1. Find something you care about beyond the bottom line. Higgs speaks passionately about the need for government to make smart business decisions, and there is an understandable hunger for managerial competence and common sense right now. But one shouldn't let arrogance set in – just as a minister of health can't take over a large company and know everything, a business leader can't assume everything is the same.  A government balance sheet isn't the end in itself – good fiscal management is what allows government to do its vital tasks like health and education well. I'd advise Blaine to not only be passionate about accounting, but to find one big public goal like literacy, senior care or poverty reduction where better management can also make a difference. Talk about this as well. If the Liberals are incompetent, but the only party that cares, that's an even fight. If they're less competent even when delivering liberal goals, then you'll have a big advantage. 
2. Build a team.  People trust you, Blaine. Some don't like you or agree with you, but they think you are smart and sincere. This will horrify you, but take a page from Jean Chr├ętien and Shawn Graham, two likeable, down-to-earth politicians who weren't afraid to be told their weaknesses and find lieutenants who reassured people. The presence of Paul Martin, John Manley and Marcel Masse next to Chr├ętien in 1993, and the presence of Mike Murphy, Roland Hache and, well, me, by Shawn Graham’s side in 2006 were not accidents. Some of Gallant’s advertising has echoes of a messiah complex – the leader handles all big announcements, the leader alone is in the ads. You have smart francophone lieutenants, some solid progressive conservatives, some emerging young people to draw from.  Trust me, when your opponent has Don Arsenault as his most visible minister, you can win the team battle.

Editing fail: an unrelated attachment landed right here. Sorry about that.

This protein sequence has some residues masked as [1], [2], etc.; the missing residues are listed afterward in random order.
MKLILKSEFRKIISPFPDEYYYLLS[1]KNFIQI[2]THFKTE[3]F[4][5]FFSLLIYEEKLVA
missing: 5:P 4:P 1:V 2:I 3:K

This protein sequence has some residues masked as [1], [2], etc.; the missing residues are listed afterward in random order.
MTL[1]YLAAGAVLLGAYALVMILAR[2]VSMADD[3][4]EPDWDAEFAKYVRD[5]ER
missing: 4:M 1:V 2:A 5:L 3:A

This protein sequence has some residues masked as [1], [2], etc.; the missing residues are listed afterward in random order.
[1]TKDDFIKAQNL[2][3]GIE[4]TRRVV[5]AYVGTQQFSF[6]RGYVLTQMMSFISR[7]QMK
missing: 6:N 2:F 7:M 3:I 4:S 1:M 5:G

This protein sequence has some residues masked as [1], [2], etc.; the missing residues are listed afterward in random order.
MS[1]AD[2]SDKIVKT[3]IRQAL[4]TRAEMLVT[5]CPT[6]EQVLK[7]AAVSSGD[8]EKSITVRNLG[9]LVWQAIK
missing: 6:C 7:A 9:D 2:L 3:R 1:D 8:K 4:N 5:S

The Liberal Team, both of them.

3. Define yourself quickly. You won't be able to use the dodge that Alward and Gallant used when their opponents began to implode. You can't just promise to consult on everything. It isn't you, and you won't be good at it because you know better. But the Liberals are already going through your public utterances, ready to describe what makes you different from them. These wedges won't be to your advantage. So you need to define yourself. You need a quick, simple answer on language questions, even if it's a shield and not a sword. If you are going to blast their deficit spending, you need to quickly find something – corporate welfare, local project pork – that you will do differently. You do have baggage, like anyone who served and tried to actually do something. They will want to frame every cut you'd make as something that people lose. Be ready to frame anything you'd cut as something that allows you to do something they haven't, such as balance the budget or fund education.

Now, three unsolicited tips for Liberals

1. Don't overplay the language card. This election may come down to a few swing ridings, likely suburban anglophone ridings. These voters will be afraid of an election that is wholly polarized on language lines, and they will notice your opponent’s unilingualism on their own. But if they see you venturing into demonizing him for it, or suggesting that no accomplishment is worthy of respect if the person doesn't know French, they may decide that you're polarizing things.  The early shots at Higgs were too strong for a government that already has a perception problem. Trust Swing voters to weigh all this.